The representation adds that "the Committee's predetermined questionnaire, parts of which suggest that it is merely seeking an endorsement for increasing police powers instead of addressing police excesses, raises concerns that the Committee will entrench the Union Home Ministry's power." "Such provisions which undermine procedural safeguards to individuals and can facilitate persecution of innocent people only stands to disproportionately impact the people of J&K whose lived experiences are already a testimony to the deleterious effects of the abuse of criminal laws in India', the representation reads.

The representation regards as "deeply disturbing" the Committee's mandate equating individual security and national security. The representation reminds the Committee that the ongoing restriction of internet services in J&K was also imposed for "so-called national security reasons."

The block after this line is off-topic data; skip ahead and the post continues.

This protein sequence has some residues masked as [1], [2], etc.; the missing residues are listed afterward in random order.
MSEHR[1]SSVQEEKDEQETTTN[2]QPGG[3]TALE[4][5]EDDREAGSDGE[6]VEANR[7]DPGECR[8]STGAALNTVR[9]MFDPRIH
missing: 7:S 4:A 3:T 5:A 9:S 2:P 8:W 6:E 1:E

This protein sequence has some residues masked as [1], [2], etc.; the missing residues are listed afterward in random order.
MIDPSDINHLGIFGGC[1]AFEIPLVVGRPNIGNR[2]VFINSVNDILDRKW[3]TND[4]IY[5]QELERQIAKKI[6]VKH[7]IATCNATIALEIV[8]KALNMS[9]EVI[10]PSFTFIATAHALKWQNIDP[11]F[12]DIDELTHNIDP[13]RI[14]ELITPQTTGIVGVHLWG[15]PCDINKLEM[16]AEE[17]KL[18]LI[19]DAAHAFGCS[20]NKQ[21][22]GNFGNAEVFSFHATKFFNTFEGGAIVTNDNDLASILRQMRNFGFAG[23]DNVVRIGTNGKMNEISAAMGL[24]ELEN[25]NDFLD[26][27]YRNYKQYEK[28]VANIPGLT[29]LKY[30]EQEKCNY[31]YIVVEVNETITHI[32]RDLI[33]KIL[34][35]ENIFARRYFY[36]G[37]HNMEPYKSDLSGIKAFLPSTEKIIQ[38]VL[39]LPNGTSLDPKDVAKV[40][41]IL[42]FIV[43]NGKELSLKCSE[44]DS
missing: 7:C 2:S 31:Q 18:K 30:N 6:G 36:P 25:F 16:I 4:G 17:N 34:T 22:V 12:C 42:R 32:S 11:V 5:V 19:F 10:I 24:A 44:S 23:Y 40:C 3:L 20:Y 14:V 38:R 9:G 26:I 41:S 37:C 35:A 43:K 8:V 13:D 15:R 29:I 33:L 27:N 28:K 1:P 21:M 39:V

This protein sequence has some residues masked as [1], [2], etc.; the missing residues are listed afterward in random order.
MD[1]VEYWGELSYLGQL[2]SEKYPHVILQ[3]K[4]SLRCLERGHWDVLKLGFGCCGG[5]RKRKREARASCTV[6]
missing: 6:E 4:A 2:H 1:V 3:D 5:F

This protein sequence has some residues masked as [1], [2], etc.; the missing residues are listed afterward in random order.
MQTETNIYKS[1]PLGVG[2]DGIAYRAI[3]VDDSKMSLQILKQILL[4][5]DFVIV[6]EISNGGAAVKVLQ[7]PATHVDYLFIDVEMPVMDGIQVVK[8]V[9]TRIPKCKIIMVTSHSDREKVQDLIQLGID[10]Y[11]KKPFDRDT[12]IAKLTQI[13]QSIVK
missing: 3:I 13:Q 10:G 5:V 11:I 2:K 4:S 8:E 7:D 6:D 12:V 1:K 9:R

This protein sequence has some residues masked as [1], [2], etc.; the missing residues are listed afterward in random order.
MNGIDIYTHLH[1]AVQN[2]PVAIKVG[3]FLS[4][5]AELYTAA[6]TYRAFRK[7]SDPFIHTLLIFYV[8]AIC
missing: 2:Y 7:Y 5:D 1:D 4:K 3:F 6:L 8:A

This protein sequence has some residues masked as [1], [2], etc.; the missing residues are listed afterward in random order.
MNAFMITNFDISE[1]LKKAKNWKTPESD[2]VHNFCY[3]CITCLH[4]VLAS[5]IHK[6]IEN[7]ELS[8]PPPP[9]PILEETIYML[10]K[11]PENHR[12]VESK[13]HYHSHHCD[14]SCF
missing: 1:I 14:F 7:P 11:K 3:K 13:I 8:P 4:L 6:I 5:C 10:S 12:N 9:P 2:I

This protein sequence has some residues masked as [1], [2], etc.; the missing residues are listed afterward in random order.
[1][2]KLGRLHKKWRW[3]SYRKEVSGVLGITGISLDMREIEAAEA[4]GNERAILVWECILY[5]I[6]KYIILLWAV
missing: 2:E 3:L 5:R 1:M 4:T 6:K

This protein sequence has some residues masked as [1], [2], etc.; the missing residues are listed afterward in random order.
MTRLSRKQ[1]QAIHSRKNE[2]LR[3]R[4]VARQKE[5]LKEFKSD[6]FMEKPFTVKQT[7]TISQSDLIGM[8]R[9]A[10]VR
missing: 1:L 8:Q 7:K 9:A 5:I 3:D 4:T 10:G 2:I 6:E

The representation particularly highlights the "conscious" decision of the Committee to adopt an online method of consultation at a time when there are government-imposed restrictions on internet access throughout J&K, terming it as a "rude shock" and a "deliberate choice to exclude the people of J&K from this important deliberative process."

Stating that the representation echoes concerns of fellow civil society members in India that the Committee's composition is "severely lacking", it is stated that the Committee excludes women; racial, sexual, gender, religious and caste minorities; members from the working class; persons with disabilities; and, marginalized groups that are over-policed and civil society organizations that work with such groups.

It is highlighted that the Committee's clarification that consultations are open to everyone without any discrimination ignores the failings of its own lack of diversity and narrowness in perspective, which is certainly not going to be resolved by its wholly "inadequate and "undemocratic consultative process".